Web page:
Investing in water infrastructure projects can have substantial long-term economic benefits for both investors and the local economy. A reliable water supply can attract and retain agricultural businesses which contribute significantly to the region’s economic growth.

Moreover, by stabilising the agricultural sector, these projects can create a ripple effect that supports related industries, such as food processing, transportation, and distribution. This, in turn, stimulates job creation and boosts local economies.

Sustainable water management

Effective water management is a key component of sustainability. Major water infrastructure projects offer the opportunity to implement modern water conservation techniques and technologies. These projects can incorporate advanced irrigation systems, water-efficient farming practices, and monitoring technologies that optimise water usage.

By investing in such projects, investment funds can contribute to the overall sustainability of agriculture and the responsible use of water resources.

Successful example

Since its launch in February 2021 a water conservation scheme based in Felixstowe, Suffolk – that is unique to the UK – has saved over 800,000 tonnes of water from being lost to the North Sea. The water is instead reused to grow crops in the county.

Drainage water has traditionally been pumped away to the River Deben and the North Sea, damaging saltmarsh along the way. Now it is pumped back inland, conserving the saltmarsh and refilling 14 reservoirs, used by six local farms to irrigate their crops. The scheme was funded by the European Regional Development Fund.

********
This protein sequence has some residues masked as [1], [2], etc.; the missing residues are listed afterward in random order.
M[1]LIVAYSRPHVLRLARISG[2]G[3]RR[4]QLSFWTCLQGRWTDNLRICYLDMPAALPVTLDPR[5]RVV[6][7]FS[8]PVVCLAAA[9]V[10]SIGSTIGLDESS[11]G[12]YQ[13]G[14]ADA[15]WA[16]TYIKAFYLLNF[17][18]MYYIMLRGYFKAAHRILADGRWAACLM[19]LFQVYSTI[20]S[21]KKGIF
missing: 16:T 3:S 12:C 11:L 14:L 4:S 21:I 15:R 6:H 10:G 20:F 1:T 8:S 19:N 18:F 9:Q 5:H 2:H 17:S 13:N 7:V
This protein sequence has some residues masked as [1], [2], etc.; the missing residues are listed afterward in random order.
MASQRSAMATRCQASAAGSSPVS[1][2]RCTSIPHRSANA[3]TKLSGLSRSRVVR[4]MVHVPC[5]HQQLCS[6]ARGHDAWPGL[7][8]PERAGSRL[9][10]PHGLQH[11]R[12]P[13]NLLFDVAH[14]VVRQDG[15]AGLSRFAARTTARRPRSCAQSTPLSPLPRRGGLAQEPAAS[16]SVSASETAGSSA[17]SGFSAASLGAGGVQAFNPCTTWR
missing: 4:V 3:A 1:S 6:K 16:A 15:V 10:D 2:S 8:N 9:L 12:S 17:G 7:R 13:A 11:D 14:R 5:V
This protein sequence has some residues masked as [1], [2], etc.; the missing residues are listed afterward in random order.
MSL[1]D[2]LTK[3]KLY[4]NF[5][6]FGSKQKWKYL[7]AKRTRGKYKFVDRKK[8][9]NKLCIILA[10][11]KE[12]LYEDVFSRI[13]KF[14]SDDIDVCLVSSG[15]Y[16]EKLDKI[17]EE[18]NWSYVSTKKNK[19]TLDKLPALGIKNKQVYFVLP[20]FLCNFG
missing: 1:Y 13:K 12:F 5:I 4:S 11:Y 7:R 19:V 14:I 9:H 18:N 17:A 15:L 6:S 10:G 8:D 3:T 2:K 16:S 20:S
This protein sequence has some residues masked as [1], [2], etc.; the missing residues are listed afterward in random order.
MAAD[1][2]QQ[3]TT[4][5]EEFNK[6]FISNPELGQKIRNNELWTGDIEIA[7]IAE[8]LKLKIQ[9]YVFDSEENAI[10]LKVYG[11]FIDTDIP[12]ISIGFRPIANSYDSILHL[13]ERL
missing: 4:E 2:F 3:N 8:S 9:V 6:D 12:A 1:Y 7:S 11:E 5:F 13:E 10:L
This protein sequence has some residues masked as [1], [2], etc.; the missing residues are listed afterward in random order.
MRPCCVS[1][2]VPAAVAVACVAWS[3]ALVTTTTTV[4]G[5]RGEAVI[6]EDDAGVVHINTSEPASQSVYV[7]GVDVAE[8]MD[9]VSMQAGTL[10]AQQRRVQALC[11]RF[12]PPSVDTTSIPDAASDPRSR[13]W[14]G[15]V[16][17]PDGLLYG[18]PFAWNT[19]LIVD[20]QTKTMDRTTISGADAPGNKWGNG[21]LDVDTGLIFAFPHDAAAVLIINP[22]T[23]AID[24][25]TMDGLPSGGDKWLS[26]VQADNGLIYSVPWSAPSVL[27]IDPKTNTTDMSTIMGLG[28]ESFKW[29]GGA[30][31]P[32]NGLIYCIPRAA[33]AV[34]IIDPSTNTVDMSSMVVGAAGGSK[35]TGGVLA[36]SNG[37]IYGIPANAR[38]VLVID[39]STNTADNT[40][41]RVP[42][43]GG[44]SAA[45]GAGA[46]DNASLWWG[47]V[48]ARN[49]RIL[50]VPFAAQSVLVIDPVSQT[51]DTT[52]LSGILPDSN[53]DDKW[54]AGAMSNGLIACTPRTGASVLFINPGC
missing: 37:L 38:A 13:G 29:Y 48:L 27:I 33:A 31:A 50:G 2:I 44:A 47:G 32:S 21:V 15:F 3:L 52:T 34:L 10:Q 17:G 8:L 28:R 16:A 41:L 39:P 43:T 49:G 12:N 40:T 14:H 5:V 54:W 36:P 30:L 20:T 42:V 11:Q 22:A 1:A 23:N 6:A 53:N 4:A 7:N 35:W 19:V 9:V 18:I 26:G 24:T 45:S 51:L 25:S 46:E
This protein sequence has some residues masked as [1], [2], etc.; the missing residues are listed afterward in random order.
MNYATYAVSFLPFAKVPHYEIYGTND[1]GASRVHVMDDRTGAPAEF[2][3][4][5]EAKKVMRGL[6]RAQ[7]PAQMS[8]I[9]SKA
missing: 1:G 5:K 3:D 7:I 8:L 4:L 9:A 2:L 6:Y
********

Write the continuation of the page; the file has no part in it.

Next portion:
The business model

Investment is presented for a designated water infrastructure project for the eastern regions (as per the Felixstowe project example) by an individual fund or a collective of investment funds.

Farm businesses “rent” availability of water from the scheme on a long-term basis, guaranteeing food supply for the retailer and the consumer, and helping to mitigate the farming businesses’ production costs. The fund recoups the investment via the rental model.


The eastern regions of the UK face ongoing challenges related to water scarcity and climate variability, making investment in major (and sustainable) water infrastructure projects a necessity. These projects hold the potential to secure a stable and dependable water supply for farming activities, bolster agricultural productivity, and foster significant economic growth.

As investment funds recognise the intertwined relationship between water security and agricultural sustainability, their support can play a pivotal role in ensuring a prosperous and resilient future for both farmers and the local communities.

By investing in these projects today, we lay the foundation for a more sustainable and prosperous agricultural landscape for generations to come.


Max MacGillivray is the founder and editor in chief of Beanstalk Global, which supports, educates, and promotes the international fresh food sectors through webinars, broadcasts, and interviews. He is also managing director of the executive recruitment and training business Redfox, which specialises in the fresh food, agri-business, and retail sectors.